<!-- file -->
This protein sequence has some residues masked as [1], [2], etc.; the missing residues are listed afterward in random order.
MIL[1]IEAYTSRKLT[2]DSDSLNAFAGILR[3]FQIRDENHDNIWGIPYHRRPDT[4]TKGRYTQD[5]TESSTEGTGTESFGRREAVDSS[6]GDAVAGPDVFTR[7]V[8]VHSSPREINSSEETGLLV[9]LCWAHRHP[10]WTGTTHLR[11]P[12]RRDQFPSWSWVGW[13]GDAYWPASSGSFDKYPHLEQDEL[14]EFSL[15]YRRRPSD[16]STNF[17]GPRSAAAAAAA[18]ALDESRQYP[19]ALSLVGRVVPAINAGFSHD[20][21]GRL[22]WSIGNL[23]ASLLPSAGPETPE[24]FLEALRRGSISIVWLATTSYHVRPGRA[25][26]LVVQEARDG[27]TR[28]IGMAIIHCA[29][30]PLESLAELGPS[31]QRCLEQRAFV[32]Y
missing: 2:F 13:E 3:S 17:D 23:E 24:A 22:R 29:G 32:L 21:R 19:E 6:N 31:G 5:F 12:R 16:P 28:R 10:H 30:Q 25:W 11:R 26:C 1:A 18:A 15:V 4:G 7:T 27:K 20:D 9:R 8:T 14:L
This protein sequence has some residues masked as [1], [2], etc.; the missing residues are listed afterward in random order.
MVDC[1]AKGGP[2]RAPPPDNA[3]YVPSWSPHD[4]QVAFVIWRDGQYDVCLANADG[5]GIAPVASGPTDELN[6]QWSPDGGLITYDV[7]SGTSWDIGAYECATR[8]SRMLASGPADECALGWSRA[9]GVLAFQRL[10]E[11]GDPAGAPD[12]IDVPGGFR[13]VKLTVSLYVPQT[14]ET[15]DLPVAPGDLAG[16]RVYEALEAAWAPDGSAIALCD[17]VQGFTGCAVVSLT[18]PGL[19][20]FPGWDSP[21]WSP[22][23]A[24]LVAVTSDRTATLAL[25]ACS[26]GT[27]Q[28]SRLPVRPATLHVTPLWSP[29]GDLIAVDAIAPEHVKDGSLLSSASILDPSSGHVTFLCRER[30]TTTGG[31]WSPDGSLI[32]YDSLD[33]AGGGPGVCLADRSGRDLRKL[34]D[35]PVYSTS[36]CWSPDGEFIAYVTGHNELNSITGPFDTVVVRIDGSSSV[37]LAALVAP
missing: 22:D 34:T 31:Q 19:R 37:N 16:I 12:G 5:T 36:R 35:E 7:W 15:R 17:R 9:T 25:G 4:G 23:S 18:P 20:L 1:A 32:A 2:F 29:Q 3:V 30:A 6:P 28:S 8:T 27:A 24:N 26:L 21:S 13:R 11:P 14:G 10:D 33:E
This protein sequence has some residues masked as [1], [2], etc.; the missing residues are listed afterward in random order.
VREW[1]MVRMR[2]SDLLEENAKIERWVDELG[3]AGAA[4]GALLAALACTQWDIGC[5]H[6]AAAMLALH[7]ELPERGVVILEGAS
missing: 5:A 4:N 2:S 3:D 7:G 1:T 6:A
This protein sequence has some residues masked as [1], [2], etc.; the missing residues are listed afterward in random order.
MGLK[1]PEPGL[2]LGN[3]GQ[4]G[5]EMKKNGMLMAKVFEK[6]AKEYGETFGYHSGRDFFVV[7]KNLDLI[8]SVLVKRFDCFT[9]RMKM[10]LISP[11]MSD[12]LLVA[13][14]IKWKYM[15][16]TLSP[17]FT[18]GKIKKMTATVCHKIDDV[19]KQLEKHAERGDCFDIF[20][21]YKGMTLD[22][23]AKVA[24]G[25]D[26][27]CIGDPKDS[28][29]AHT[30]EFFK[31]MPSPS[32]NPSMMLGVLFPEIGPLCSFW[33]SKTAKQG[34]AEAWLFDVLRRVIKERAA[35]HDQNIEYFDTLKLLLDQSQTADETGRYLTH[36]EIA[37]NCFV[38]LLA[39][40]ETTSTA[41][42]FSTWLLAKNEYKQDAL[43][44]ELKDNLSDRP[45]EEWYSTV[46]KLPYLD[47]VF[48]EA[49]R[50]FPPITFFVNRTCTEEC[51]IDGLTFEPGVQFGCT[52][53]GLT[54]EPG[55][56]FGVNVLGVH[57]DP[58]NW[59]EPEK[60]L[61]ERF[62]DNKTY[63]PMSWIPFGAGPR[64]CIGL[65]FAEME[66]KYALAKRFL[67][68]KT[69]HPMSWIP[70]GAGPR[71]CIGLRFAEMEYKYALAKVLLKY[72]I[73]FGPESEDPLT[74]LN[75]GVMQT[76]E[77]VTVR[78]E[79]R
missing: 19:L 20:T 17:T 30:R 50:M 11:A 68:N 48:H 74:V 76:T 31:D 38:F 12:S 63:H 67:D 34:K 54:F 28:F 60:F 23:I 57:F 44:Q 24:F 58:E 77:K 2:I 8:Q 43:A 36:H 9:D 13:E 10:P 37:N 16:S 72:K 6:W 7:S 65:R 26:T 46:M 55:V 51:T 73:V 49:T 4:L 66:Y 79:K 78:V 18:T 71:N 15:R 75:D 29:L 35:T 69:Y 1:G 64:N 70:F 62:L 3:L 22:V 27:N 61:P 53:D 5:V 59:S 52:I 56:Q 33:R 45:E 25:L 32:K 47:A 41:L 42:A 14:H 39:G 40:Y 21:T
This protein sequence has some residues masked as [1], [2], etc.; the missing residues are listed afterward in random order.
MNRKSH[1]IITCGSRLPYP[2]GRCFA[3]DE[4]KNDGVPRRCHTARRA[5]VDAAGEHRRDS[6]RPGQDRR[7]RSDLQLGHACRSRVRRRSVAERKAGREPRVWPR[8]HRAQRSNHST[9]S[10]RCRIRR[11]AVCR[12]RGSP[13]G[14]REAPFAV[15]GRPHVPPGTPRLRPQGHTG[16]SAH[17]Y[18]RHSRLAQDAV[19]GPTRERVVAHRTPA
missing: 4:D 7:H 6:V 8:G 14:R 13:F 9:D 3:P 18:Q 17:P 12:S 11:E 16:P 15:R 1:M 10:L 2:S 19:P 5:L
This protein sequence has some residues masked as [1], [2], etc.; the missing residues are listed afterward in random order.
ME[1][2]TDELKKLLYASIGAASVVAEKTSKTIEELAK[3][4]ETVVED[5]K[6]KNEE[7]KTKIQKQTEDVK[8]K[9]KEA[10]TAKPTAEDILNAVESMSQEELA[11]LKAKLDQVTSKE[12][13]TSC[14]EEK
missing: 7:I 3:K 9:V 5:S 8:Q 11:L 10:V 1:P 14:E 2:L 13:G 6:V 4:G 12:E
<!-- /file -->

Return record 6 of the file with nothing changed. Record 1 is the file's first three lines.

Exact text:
This protein sequence has some residues masked as [1], [2], etc.; the missing residues are listed afterward in random order.
ME[1][2]TDELKKLLYASIGAASVVAEKTSKTIEELAK[3][4]ETVVED[5]K[6]KNEE[7]KTKIQKQTEDVK[8]K[9]KEA[10]TAKPTAEDILNAVESMSQEELA[11]LKAKLDQVTSKE[12][13]TSC[14]EEK
missing: 7:I 3:K 9:V 5:S 8:Q 11:L 10:V 1:P 14:E 2:L 13:G 6:V 4:G 12:E